A while ago, I wrote about my Maréchal Niel which I took out because it was slowly declining. The plant seemed to have almost no roots, but I pruned it hard and put it in a pot. I expected a swift demise due to a lack of roots, stress from being dug out in the heat,  exposure to scorching sun of its mostly leafless canes, and, last but not least, the hard pruning which this fussy rose is supposed to resent. To my astonishment, it is bursting into new growth. No dieback, and no sunburned canes either. The more I garden, the less sure I become of my knowledge of plant behavior.



However, this uncertainty is largely why I enjoy roses so much. They are unpredictable. They surprise me every day. They are the reason why I think of gardening as a never ending adventure.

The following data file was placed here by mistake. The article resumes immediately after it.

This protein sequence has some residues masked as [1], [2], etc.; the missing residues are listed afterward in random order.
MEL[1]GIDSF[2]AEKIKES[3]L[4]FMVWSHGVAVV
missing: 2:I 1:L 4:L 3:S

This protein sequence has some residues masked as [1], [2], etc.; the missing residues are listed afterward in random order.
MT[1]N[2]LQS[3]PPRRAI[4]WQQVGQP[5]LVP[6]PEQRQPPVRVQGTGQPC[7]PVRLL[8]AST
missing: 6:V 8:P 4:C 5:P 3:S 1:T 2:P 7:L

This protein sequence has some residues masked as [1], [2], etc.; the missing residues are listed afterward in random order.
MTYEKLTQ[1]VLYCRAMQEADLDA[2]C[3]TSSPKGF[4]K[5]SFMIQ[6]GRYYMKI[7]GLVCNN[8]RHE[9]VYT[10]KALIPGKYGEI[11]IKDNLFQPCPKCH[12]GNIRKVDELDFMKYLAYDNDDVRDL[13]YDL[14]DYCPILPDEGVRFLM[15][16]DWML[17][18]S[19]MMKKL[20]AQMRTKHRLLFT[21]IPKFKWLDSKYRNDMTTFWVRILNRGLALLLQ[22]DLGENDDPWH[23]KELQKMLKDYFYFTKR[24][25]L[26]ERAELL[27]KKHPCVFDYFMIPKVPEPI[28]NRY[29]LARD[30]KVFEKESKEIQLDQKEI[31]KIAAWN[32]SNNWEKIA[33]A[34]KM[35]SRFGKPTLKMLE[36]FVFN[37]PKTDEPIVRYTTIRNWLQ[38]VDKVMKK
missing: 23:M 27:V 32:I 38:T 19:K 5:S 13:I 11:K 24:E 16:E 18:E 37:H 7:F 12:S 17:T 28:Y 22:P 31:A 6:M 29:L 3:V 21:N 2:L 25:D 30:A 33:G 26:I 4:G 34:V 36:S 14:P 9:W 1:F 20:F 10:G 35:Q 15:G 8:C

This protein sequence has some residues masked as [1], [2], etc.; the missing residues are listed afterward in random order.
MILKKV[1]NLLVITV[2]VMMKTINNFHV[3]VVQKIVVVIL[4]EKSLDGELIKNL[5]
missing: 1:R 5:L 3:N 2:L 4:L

Tropical Fragrance

Imagine

Ulrich Brunner Fils


Taischa

Sir Henry Segrave

Mme Bérard

September Morn

Break o'Day


'Tina Marie'


'Secret Garden Musk Climber'


Beauté de l'Europe


Penelope

Cynthia Brooke

Shön Ingeborg

Edina

Hermann Lindecke


Devoniensis
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13 comments:

  1. 'Beautiful and unpredictable'. I agree and your roses are just beautiful.

    FlowerLady

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  2. Dear Masha, lovely rose post :-) It really astonishes me that some of your Pernetiana roses didn't even have their first flush.
    'Dame Edith Helen' is such a beauty in her container, I am glad, that despite her reputation, she is doing so well for you. Her blooms are without any doubt absolutely gorgeous.